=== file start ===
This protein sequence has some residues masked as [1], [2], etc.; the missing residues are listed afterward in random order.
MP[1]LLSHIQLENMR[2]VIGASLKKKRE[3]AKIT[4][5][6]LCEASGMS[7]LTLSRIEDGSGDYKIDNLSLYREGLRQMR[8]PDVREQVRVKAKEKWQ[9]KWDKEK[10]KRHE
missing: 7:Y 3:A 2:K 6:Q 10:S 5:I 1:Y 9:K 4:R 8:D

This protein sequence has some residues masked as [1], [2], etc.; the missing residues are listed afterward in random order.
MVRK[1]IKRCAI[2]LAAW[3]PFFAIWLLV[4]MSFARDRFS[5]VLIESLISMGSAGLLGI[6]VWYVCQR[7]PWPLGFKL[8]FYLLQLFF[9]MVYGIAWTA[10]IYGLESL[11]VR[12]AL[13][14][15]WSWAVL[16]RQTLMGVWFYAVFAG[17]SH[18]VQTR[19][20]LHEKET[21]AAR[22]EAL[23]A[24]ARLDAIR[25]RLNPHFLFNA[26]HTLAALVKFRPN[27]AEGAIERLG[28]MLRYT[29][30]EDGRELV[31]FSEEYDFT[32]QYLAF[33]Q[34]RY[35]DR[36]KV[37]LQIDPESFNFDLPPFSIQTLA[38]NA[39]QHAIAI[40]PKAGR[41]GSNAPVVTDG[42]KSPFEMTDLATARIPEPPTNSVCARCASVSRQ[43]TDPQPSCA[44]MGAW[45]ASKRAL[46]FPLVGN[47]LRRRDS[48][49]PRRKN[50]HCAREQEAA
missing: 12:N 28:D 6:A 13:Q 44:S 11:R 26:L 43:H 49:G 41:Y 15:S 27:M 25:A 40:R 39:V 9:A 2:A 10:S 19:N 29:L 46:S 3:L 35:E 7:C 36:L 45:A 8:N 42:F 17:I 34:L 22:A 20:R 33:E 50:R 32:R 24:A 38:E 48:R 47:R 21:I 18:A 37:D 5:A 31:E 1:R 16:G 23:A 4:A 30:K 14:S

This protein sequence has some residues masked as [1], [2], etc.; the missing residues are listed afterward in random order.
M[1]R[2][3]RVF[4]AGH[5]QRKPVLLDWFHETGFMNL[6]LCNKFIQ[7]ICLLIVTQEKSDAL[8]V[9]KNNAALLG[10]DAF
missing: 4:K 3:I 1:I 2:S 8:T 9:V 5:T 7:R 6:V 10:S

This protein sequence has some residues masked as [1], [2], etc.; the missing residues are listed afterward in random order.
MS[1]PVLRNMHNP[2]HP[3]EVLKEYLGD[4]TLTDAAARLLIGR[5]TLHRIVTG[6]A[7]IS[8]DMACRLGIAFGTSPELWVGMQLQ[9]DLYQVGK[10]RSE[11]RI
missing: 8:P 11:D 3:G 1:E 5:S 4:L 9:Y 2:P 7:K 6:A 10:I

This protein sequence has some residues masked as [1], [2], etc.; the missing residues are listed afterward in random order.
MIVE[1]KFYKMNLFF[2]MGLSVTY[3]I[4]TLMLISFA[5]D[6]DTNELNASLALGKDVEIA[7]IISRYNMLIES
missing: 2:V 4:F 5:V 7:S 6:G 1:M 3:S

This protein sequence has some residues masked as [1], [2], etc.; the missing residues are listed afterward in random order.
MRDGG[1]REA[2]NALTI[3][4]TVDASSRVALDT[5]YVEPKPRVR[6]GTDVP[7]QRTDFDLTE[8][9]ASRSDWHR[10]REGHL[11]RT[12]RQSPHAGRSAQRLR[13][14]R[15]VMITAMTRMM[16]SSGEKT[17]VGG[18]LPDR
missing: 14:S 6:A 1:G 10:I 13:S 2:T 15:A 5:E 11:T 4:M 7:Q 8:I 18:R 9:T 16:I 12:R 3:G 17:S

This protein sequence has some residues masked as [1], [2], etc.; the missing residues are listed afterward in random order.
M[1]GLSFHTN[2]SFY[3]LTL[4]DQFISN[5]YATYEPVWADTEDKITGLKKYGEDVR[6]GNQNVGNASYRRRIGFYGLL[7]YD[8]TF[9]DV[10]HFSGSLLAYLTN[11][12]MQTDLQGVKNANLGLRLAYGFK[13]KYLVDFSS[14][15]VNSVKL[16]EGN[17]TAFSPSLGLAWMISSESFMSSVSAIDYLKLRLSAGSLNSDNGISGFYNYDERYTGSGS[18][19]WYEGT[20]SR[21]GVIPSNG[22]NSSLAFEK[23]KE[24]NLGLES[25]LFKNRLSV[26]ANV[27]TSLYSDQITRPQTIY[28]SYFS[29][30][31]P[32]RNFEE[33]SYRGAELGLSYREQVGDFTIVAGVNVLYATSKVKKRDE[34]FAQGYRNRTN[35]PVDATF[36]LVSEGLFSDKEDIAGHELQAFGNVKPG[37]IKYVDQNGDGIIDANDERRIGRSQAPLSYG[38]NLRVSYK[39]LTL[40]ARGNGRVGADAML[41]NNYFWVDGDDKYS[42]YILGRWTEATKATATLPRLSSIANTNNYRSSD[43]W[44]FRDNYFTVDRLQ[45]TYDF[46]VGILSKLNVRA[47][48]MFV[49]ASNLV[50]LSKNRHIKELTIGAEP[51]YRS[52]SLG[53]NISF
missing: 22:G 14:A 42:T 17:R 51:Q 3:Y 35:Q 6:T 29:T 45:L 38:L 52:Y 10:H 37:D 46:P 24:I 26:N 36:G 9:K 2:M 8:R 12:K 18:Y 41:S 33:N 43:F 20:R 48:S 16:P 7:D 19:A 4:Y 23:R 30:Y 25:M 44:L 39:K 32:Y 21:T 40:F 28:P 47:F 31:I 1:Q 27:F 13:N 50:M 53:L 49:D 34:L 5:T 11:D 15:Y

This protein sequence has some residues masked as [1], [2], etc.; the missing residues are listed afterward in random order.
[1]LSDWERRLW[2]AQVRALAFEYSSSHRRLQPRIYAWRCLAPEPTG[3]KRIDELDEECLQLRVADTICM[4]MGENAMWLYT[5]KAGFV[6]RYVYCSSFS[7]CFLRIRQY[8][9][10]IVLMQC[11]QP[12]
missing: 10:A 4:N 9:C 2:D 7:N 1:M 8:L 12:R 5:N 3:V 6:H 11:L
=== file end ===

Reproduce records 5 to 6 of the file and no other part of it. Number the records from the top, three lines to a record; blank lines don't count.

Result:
This protein sequence has some residues masked as [1], [2], etc.; the missing residues are listed afterward in random order.
MIVE[1]KFYKMNLFF[2]MGLSVTY[3]I[4]TLMLISFA[5]D[6]DTNELNASLALGKDVEIA[7]IISRYNMLIES
missing: 2:V 4:F 5:V 7:S 6:G 1:M 3:S

This protein sequence has some residues masked as [1], [2], etc.; the missing residues are listed afterward in random order.
MRDGG[1]REA[2]NALTI[3][4]TVDASSRVALDT[5]YVEPKPRVR[6]GTDVP[7]QRTDFDLTE[8][9]ASRSDWHR[10]REGHL[11]RT[12]RQSPHAGRSAQRLR[13][14]R[15]VMITAMTRMM[16]SSGEKT[17]VGG[18]LPDR
missing: 14:S 6:A 1:G 10:I 13:S 2:T 15:A 5:E 11:T 4:M 7:Q 8:I 18:R 9:T 16:I 12:R 3:G 17:S